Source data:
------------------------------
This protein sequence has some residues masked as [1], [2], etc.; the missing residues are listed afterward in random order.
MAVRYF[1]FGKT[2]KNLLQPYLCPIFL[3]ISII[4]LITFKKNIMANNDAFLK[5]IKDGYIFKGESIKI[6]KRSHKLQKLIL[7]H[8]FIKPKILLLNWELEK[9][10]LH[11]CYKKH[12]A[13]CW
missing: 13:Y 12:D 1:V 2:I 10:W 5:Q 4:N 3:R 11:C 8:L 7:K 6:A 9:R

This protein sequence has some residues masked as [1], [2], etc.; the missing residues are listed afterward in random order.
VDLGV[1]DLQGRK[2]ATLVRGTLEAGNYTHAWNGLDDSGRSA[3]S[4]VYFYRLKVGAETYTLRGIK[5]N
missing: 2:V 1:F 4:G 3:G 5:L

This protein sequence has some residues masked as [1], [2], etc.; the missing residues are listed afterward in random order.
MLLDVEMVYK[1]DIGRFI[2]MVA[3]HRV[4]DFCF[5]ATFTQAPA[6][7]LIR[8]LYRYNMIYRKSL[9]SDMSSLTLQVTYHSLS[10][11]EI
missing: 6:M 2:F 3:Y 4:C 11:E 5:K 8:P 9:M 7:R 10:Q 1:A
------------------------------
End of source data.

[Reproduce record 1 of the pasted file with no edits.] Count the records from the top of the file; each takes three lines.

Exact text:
This protein sequence has some residues masked as [1], [2], etc.; the missing residues are listed afterward in random order.
MAVRYF[1]FGKT[2]KNLLQPYLCPIFL[3]ISII[4]LITFKKNIMANNDAFLK[5]IKDGYIFKGESIKI[6]KRSHKLQKLIL[7]H[8]FIKPKILLLNWELEK[9][10]LH[11]CYKKH[12]A[13]CW
missing: 13:Y 12:D 1:V 2:I 10:W 5:Q 4:N 3:R 11:C 8:L 7:K 6:A 9:R